Hi, my name is Lyndal Honeyman and I’ve been a midwife for 5 years now. I started studying midwifery because I was fascinated with the physical process of pregnancy and birth. It seemed mysterious and I wanted to know more.
What sustains me now is more than the processes of pregnancy and birth, it’s the whole journey of meeting women and families, walking with them as they grow and develop, give birth and begin their new life with a new baby.
There is one woman’s story that has stayed with me for years. It’s not a complicated story or a bad or sad story. For me, it’s a story that reminds me why I became a midwife.
They were a young couple and the woman was pregnant with their first baby. When I first met them, early in her pregnancy, she was feeling really unsure about the pregnancy and becoming a parent.
Sadly, she had been told by a medical professional that because her body mass index (BMI) was relatively high she would have a difficult pregnancy and definitely need a caesarean section birth. What better way to make a woman feel like she’s not good enough!
The poor woman was feeling ashamed, like she wasn’t good enough to be pregnant, let alone be a mother. She felt like she would fail at everything – birthing, feeding, mothering.
Fortunately we had plenty of time to build a relationship and I was able to reassure her and help her begin to delight in her pregnancy.
She went into labour pretty much right on her due date, which was great, and she had quite a long early labour. I saw her at home several times before we made the decision together to go to the birthing unit at the hospital.
Because the early stage of her labour was so long she was tired and began to get anxious and self-doubting again.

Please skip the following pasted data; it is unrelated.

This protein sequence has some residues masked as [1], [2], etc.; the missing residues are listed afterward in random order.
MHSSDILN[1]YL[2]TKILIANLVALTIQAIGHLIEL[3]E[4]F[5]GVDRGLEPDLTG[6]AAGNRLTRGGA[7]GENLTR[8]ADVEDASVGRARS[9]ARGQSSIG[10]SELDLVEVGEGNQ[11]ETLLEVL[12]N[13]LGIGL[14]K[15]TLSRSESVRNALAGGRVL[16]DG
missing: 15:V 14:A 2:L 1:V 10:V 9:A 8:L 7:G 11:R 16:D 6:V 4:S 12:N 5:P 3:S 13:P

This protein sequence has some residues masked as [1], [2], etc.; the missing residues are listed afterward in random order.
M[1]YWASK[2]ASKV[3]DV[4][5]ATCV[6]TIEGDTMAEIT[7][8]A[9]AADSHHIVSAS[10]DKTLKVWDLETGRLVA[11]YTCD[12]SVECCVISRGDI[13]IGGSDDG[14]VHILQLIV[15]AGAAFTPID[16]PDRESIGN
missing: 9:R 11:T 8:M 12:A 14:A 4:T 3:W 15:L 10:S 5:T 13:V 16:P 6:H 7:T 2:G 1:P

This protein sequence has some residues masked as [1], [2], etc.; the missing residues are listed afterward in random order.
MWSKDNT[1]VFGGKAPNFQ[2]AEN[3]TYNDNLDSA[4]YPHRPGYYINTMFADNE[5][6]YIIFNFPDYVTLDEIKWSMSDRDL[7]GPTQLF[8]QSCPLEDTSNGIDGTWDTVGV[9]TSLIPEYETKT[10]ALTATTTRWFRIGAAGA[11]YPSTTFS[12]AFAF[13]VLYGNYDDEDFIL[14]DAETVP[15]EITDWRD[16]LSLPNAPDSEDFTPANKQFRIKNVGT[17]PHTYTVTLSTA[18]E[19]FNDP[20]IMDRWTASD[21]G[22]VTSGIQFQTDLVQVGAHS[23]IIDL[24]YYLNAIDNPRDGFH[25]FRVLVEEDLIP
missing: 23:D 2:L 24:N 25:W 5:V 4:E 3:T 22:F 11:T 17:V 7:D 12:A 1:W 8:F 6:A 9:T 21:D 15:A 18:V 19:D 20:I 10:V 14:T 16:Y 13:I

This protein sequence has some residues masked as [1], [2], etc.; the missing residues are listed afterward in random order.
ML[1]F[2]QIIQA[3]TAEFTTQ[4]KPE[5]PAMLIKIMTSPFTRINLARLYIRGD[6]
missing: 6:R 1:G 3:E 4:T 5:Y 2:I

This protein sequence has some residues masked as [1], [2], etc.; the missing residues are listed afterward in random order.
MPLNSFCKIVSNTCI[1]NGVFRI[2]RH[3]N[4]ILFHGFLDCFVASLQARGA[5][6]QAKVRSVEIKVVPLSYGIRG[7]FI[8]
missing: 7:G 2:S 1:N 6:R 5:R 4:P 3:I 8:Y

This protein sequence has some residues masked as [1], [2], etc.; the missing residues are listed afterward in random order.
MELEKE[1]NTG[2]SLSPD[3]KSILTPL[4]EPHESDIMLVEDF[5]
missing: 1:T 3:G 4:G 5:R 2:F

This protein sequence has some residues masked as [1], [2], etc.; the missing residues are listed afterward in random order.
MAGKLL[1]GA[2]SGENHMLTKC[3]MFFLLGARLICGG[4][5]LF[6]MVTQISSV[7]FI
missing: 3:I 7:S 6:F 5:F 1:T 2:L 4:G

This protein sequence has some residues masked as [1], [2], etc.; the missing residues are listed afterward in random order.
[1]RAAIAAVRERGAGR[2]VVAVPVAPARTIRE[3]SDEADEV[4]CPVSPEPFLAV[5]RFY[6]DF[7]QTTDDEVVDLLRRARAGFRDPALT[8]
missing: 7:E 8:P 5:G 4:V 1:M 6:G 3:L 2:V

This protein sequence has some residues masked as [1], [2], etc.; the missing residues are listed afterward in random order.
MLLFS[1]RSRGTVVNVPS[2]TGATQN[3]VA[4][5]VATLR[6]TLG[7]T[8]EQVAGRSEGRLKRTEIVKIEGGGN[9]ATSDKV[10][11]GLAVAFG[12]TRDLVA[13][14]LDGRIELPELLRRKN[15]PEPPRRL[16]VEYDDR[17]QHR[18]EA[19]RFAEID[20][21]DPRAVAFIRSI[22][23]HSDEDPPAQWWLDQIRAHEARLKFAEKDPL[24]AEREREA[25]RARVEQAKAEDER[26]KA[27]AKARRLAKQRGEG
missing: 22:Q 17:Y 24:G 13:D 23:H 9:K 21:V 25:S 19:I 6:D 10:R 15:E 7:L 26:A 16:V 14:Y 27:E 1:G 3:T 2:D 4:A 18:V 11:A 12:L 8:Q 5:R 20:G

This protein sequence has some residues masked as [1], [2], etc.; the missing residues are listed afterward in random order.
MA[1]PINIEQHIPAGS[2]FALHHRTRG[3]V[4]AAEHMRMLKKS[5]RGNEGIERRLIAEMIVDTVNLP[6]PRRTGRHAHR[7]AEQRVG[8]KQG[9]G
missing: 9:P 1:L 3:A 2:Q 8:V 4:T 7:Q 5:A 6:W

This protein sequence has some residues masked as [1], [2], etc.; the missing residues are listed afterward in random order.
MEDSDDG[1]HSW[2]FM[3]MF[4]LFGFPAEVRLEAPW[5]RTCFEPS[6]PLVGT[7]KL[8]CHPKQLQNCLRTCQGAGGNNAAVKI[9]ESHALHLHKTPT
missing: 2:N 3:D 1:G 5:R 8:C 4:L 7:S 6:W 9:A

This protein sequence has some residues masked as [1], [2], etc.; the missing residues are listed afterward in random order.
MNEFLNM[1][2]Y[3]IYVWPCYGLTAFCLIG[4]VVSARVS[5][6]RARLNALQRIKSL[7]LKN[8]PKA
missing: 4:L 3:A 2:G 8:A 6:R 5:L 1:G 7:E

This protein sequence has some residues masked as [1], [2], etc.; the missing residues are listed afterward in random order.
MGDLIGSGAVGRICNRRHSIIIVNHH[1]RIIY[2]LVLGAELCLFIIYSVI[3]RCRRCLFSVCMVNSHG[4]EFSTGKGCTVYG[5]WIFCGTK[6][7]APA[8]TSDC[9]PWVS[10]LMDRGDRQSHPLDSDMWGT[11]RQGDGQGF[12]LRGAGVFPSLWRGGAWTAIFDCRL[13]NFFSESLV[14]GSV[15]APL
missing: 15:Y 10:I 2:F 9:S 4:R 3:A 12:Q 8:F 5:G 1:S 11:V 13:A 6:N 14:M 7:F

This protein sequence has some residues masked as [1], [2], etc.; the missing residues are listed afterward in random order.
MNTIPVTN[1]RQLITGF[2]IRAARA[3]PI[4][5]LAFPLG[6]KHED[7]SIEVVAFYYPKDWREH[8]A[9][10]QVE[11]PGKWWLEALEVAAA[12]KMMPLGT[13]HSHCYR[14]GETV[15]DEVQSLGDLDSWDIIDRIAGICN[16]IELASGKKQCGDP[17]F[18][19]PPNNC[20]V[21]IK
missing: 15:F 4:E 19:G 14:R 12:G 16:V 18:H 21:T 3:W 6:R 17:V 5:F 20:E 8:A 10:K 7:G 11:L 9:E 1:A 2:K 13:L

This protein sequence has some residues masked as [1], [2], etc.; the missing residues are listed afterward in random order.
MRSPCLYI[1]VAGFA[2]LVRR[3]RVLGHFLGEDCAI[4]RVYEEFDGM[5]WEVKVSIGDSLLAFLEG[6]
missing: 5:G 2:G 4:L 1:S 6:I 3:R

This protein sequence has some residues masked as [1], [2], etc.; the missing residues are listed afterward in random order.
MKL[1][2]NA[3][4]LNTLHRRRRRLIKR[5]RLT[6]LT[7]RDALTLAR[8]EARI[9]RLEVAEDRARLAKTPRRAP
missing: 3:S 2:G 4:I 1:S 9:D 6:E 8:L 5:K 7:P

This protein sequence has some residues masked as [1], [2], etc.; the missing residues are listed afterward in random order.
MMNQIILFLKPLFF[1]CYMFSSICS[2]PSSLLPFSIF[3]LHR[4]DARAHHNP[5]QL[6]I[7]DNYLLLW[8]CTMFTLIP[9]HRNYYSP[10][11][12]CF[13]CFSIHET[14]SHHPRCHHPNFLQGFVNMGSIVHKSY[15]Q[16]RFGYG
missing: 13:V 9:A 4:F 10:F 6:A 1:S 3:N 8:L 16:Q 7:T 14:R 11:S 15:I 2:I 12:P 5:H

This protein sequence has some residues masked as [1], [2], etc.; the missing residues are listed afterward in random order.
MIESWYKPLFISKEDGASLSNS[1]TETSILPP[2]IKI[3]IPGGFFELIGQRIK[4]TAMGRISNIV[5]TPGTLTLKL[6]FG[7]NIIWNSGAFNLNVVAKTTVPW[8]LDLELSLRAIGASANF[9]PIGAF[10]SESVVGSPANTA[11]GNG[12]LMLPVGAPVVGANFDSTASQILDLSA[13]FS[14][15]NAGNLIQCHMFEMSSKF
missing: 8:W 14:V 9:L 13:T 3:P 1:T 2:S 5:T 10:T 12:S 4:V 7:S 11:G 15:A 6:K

We discussed the next steps. She decided to have an epidural to assist her body to rest, as she had tried other physiological and pharmacological methods and found that they were not working for her at the time. We were able to help her create a calm and relaxing environment, which was very important to her to have, and she progressed very quickly and gave birth – on her hands and knees – to a handsome baby! She ended up having the birth she never thought she could have and I have never seen anyone so over the moon.
I could see on her face the sudden awareness that she was a strong and awesome woman, capable of anything! Suddenly it all came together for her – she knew she’d be able to feed her baby, she knew she’d be a great mother.
And I went home that day feeling excited and humbled. I was honoured to have helped this woman to realise confidence in herself and her body, and was privileged to be part of her journey into motherhood.
I still feel relatively new in my career as a midwife. I am inspired by my colleagues who are so skilled, insightful and confident, whose years of practice have made them so wise. One day I will be like them.